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European rights court slams Belgium on headscarf issue

European Human Rights Court rules that excluding woman from courtroom for refusing to remove headscarf is a violation

European rights court slams Belgium on headscarf issue

By Hajer M'tiri


The European Court of Human Rights on Tuesday convicted Belgian authorities for violating the EU Convention on Human Rights by excluding a Muslim woman from a courtroom for refusing to remove her headscarf.

In 2007, the applicant, referred to by the EU court as "Mrs Lachiri", was attending a court hearing in a case concerning the death of her brother.

The presiding judge of the court told Lachiri "that she could not enter the hearing room unless she removed her headscarf". She refused to comply and did not attend the hearing.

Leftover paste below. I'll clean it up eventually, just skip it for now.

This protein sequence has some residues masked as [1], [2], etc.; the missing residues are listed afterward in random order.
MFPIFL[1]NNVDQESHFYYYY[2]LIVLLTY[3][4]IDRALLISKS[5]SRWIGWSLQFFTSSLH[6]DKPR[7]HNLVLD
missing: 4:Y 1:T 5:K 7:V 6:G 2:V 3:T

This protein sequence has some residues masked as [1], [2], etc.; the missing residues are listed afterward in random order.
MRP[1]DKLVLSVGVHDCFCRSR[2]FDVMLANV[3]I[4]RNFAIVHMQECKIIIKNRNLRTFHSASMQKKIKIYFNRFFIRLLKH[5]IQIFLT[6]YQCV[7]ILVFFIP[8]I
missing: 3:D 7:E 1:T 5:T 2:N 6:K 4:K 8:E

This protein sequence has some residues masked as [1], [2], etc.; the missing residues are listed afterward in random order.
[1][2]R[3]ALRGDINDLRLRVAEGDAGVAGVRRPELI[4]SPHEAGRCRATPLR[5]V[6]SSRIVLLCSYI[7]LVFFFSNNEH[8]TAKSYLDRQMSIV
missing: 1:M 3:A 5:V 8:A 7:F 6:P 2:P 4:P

Lachiri challenged the decision in local courts before lodging a complain at the top EU court in December 2008.

The ECHR ruled by a majority of six votes to one "that there had been: a violation of Article 9 (freedom of thought, conscience and religion) of the European Convention on Human Rights".

According to the court's ruling, excluding Lachiri "from the courtroom on the grounds that she had refused to remove her headscarf had amounted to a 'restriction' on the exercise of her right to manifest her religion."

"The Court therefore held that the need for the restriction in question had not been established and that the infringement of Mrs Lachiri’s right to freedom to manifest her religion was not justified in a democratic society," read the ruling.

Belgium will have to pay Lachiri €1,000 (about $1,650).

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